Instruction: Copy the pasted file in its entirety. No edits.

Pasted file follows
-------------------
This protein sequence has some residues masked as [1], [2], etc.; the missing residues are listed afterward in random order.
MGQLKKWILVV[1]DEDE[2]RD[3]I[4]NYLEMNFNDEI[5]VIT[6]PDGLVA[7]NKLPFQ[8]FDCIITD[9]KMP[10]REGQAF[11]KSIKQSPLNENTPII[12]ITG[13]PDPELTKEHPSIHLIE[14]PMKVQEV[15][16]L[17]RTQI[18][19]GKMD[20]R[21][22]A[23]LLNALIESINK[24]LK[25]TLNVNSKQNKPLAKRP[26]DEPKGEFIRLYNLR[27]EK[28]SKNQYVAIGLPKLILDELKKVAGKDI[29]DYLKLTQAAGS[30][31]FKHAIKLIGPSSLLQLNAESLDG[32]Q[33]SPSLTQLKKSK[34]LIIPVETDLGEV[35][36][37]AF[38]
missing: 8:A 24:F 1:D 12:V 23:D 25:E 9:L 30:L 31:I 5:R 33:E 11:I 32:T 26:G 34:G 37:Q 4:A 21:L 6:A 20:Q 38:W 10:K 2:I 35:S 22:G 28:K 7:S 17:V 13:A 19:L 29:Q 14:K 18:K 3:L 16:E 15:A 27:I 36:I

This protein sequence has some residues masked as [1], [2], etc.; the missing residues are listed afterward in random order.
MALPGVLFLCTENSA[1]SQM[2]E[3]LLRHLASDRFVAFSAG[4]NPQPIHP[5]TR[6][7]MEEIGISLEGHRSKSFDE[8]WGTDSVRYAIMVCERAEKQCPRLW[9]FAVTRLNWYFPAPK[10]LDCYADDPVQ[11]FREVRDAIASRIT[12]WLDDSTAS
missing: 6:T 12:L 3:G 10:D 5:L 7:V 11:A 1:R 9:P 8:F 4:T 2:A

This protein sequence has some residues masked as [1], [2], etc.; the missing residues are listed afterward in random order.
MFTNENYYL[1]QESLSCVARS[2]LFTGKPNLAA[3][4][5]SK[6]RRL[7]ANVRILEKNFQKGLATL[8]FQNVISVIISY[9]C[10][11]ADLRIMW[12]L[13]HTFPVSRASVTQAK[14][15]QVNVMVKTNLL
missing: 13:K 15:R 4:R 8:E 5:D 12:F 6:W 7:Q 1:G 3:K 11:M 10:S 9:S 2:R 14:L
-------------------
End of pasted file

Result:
This protein sequence has some residues masked as [1], [2], etc.; the missing residues are listed afterward in random order.
MGQLKKWILVV[1]DEDE[2]RD[3]I[4]NYLEMNFNDEI[5]VIT[6]PDGLVA[7]NKLPFQ[8]FDCIITD[9]KMP[10]REGQAF[11]KSIKQSPLNENTPII[12]ITG[13]PDPELTKEHPSIHLIE[14]PMKVQEV[15][16]L[17]RTQI[18][19]GKMD[20]R[21][22]A[23]LLNALIESINK[24]LK[25]TLNVNSKQNKPLAKRP[26]DEPKGEFIRLYNLR[27]EK[28]SKNQYVAIGLPKLILDELKKVAGKDI[29]DYLKLTQAAGS[30][31]FKHAIKLIGPSSLLQLNAESLDG[32]Q[33]SPSLTQLKKSK[34]LIIPVETDLGEV[35][36][37]AF[38]
missing: 8:A 24:F 1:D 12:V 23:D 25:E 9:L 30:L 31:I 5:R 33:E 11:I 32:T 26:G 34:G 37:Q 4:A 21:L 6:A 20:Q 38:W 10:K 2:I 35:S 22:G 28:K 7:S 17:V 13:A 19:L 29:Q 14:K 18:K 3:L 16:E 15:A 27:I 36:I

This protein sequence has some residues masked as [1], [2], etc.; the missing residues are listed afterward in random order.
MALPGVLFLCTENSA[1]SQM[2]E[3]LLRHLASDRFVAFSAG[4]NPQPIHP[5]TR[6][7]MEEIGISLEGHRSKSFDE[8]WGTDSVRYAIMVCERAEKQCPRLW[9]FAVTRLNWYFPAPK[10]LDCYADDPVQ[11]FREVRDAIASRIT[12]WLDDSTAS
missing: 6:T 12:L 3:G 10:D 5:L 7:V 11:A 1:R 9:P 8:F 4:T 2:A

This protein sequence has some residues masked as [1], [2], etc.; the missing residues are listed afterward in random order.
MFTNENYYL[1]QESLSCVARS[2]LFTGKPNLAA[3][4][5]SK[6]RRL[7]ANVRILEKNFQKGLATL[8]FQNVISVIISY[9]C[10][11]ADLRIMW[12]L[13]HTFPVSRASVTQAK[14][15]QVNVMVKTNLL
missing: 13:K 15:R 4:R 8:E 5:D 12:F 6:W 7:Q 1:G 3:K 11:M 10:S 9:S 2:R 14:L